Ratas’ resignation was apparently made easier by the fact that he was able to keep his party in government thanks to an agreement with the Reform Party. After doing everything he could to stay in office for a long time, he at least managed to avoid a complete political defeat in this way. The low level of trust within the government had already become apparent at press conferences, in which Ratas used his fountain pen to record what EKRE leader Mart Helme had just said. In the country, the government was referred to as EKREga (“with EKRE”) – meaning: the tail wags the dog. This was all the more true as the course of the right-wing radicals was supported by the third coalition partner, the conservative Isamaa (Fatherland Party). Isamaa Foreign Minister Urmas Reinsalu, for example, rejected the UN migration pact. And his party colleague, former Prime Minister Mart Laar, explicitly praises the “politeness” of the EKRE MPs.
It is not only because of this history, that the euphoria was so easily followed by disillusionment. Kaja Kallas, daughter of the former prime minister and EU commissioner Siim Kallas, is not only taking on a difficult legacy, but is presiding over a government without much vision or strategy, which has yet to prove itself ahead of the upcoming local elections on 17 October. The Reform Party and the Centre Party both belong to the Alliance of European Liberals (ALDE) and agree that membership of the EU, Nato and the UN should be at the centre of Estonia’s foreign and security policy. The government also wants to play an active role in achieving the EU’s climate goals. The new government must also try to tackle the Covid-19 pandemic more decisively than before. After all, the previous EKRE interior minister Mart Helme had initially dismissed the disease triggered by the coronavirus as merely “a flu”. The economic consequences of the pandemic, not least in tourism, will also hit the country hard in the coming months. Significantly, however, the coalition has named the restoration of social peace and the protection of minorities as its primary goals.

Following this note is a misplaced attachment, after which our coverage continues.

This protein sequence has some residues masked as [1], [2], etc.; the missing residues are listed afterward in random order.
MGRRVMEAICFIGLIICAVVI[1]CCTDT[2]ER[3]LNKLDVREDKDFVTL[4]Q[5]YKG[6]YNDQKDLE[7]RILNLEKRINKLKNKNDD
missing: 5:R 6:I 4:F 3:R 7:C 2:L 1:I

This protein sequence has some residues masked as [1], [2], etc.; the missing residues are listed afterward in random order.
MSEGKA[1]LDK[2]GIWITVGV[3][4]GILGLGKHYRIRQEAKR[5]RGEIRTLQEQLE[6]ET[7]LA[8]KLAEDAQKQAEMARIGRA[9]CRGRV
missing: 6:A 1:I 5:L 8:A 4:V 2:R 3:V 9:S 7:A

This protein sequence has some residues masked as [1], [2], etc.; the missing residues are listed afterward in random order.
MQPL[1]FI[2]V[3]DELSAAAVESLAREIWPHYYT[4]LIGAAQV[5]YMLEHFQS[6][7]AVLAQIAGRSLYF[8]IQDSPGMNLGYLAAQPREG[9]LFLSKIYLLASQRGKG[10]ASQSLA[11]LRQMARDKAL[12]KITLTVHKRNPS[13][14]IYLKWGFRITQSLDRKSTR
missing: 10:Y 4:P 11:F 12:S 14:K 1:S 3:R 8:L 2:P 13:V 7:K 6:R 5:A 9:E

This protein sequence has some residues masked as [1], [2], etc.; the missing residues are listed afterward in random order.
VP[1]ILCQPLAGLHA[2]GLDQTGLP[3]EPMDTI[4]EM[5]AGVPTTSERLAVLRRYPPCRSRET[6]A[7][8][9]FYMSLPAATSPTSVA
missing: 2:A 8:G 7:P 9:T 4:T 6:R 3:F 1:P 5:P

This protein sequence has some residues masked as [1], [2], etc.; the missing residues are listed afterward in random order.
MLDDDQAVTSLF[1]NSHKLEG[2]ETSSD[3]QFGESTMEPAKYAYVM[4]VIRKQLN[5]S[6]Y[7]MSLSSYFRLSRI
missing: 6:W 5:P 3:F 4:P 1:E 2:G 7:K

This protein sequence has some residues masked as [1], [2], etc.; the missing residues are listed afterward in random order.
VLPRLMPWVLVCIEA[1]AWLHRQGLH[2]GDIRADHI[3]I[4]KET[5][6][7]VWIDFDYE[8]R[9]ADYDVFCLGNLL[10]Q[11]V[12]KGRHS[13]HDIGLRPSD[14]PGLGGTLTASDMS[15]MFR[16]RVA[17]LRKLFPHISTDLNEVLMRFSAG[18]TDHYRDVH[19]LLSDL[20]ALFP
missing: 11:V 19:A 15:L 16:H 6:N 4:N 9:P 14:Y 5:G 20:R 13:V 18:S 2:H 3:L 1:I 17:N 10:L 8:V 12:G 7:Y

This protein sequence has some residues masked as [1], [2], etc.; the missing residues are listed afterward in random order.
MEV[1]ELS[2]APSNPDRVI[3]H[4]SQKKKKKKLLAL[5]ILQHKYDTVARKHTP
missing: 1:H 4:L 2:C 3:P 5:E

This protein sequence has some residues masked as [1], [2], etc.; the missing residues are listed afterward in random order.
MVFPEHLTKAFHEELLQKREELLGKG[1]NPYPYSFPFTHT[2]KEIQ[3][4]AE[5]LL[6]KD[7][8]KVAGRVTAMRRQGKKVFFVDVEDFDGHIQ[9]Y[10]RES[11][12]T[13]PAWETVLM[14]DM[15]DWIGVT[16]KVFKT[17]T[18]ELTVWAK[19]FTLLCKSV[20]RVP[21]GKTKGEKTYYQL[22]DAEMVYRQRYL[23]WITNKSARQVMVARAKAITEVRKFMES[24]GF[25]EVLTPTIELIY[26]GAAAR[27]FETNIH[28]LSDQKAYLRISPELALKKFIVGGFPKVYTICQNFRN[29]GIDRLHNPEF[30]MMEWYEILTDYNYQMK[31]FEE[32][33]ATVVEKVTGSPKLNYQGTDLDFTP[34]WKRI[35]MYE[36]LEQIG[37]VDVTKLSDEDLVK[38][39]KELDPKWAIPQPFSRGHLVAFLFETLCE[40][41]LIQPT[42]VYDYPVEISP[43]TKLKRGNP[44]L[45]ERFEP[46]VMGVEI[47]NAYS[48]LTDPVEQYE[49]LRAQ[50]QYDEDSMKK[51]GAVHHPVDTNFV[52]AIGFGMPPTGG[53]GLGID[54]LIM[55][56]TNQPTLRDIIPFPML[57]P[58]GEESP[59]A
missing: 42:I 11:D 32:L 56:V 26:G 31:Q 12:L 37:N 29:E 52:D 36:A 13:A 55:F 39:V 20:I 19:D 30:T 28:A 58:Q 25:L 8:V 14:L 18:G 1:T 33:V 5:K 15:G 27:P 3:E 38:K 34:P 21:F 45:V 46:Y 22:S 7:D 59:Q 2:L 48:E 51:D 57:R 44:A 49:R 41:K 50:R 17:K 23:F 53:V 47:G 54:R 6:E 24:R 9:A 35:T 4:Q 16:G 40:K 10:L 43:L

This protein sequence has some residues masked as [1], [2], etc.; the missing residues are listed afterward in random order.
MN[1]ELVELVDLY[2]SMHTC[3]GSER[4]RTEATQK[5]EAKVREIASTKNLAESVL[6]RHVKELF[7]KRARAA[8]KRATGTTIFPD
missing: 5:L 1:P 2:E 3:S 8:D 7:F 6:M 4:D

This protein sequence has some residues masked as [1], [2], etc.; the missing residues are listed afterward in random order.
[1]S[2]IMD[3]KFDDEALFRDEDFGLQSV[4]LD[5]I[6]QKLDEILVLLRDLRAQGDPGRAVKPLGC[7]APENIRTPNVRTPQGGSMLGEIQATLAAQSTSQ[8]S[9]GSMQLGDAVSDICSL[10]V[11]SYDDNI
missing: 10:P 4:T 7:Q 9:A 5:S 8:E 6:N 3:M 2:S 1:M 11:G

This is also a matter of urgency, after all, EKRE continues to meet broad acceptance in the largely neutral Estonian state. Founded in 2012, the party is a family business, much like France’s Rassemblement National once was. In addition to its founder Mart Helme, his son Martin also took a seat at the cabinet table as finance minister in the previous government. During this time, Helme senior had radical outbursts almost every week. For example, he misogynistically referred to the Prime Minister Sanna Marin of important neighbouring country Finland as a “supermarket saleswoman”. In November 2020, he finally stumbled on one such attack: the self-professed Trump supporter had called U.S. President-elect Joe Biden and his son “corrupt characters” and attributed Biden’s election to “deep state” intrigue. President Kaljulaid then convened the National Security Council, which unanimously condemned Helme’s statement: in no way should the defence alliance with the US, which is so important for Estonia, be jeopardised.